Nurturing Wellness Through Seasonal Transitions: A Guide to Beating the Autumn and Winter Blues

Amélie-avatar Amélie
March 20th, 2024 7 min

A chill in the air seems to have appeared out of thin air. Time has accelerated, you blinked and suddenly, Christmas, summer, beach and sea, … it’s now gone. School started again, the routine is setting in, it’s only March and yet… yet, you feel heavy. you might also feel a bit spent, depleted or trapped in the demands of your everyday life.

Let me tell you that you are not alone. It’s very common to feel a pull to slow down when autumn sets in. Nature does. We don’t anymore.

Before electricity and before the Industrial Revolution, life slowed down for humans as the light disappeared and the days shortened. Nowadays, technology and progress have in a way, disconnected us from nature. We’re out of touch.

As the vibrant colours of autumn set in, many of us find ourselves grappling with the seasonal blues. The transition from the warmth and light of summer to the darker, colder months can often take a toll on our mental and physical well-being. I know I do. It always feels like I hit a wall about now, physically and mentally. After having many clients and friends talk about it, I decided to look into it. Guess what? We’re not crazy, it’s a known thing.

Let’s talk about why we feel the way we do and ways to nurture our well-being for the coming months. I used to dream of having a partially nomadic life and having the freedom to chase summer all year round and then I came back to my senses… I am not made for the nomadic lifestyle; I burst into flames when I am in the sun (and being a skin therapist, I do try to hide from it), and I also stumbled upon an experiment that prevented trees from losing their leaves, and the results were fascinating. It was conducted by Dr. David Hall of the University of California, Berkeley, in the late 1970s.

They injected trees with a chemical in an attempt to prevent them from losing their leaves and going dormant over winter. The idea was to maintain the trees’ foliage and keep them in a perpetual state of growth, rather than allowing them to enter their natural winter dormancy.

However, the outcome was disastrous. Instead of thriving, all of the trees subjected to this treatment died. Trees, like many plants, rely on the seasonal cues provided by changes in daylight and temperature to regulate their growth cycles. By disrupting this natural process with artificial chemicals, the trees could not enter dormancy and prepare for the harsh conditions of winter. As a result, they were unable to survive.
NB: I could not find a link to the exact study, so I can’t fact-check it, but the philosophical meaning behind it remains.

This experiment illustrates the intricate balance of nature and the importance of respecting the natural rhythms and cycles of nature.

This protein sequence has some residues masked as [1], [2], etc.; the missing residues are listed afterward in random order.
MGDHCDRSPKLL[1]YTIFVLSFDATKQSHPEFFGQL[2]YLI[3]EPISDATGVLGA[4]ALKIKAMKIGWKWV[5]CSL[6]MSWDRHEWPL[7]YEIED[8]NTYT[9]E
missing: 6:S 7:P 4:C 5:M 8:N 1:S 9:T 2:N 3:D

When I found this gold nugget of information, it was an aha moment for me. Very validating. I know that you’ll point out that we are not trees. And you are right, we aren’t. but we are susceptible to nature’s cycle like any other living organism on earth. We have just disconnected ourselves from them.

However, navigating these seasonal shifts with empathy, grace, and well-being is possible.Simply read on, because as always, I have got you ❤️

Seasonal affective disorder (SAD), commonly known as the seasonal blues, is a type of depression that occurs at a specific time of year, typically during autumn and winter. Symptoms of SAD may include low energy, moodiness, oversleeping, weight gain, and difficulty concentrating.

While not everyone experiences clinical SAD, many people still feel a dip in their mood and energy levels as the seasons change. It is believed to be triggered by the reduced exposure to sunlight due to the decrease in daylight hours, which can disrupt our body’s internal clock and serotonin levels. Colder temperatures, and the end of outdoor activities that provide natural sources of joy and stimulation are also believed to play a part in SAD.

You’ll likely feel the need to slow down, cozy up inside, make a bit of a cocoon, and snuggle. This is absolutely valid. I am right there with you. However, we do not live in a Hallmark movie, so what can we do?

7 Wellness Practices for Autumn and Winter

The number 7 is connected to intuition, wisdom, growing self-awareness, spiritual revelations, and big shifts that can have a positive impact on your life. That feel quite fitting for Autumn and Winter ❤️

  1. Embrace the Outdoors: Despite the colder weather, spending time outdoors can still significantly benefit our well-being. Bundle up and take gentle, slow walks in nature to soak up whatever sunlight is available. Exposure to natural light can help regulate our circadian rhythm and boost serotonin levels, alleviating symptoms of seasonal blues. I also recommend doing this without headphones in but to just be present. listen. to the sound of the leaves under you feet, look at the mirriad of hues that autumn brings and the richness of your surroundings, almost like a last hurrah before nature will mostly look to be at a stand still.
    One of my favourite thing to do to be grounded at the moment is to look up for small beautiful leaves in all colours, pick them up and at home, paint a tree trunk and branches and stick the leaves onto them. I obviously do this with my son but I enjoy it as much as he does.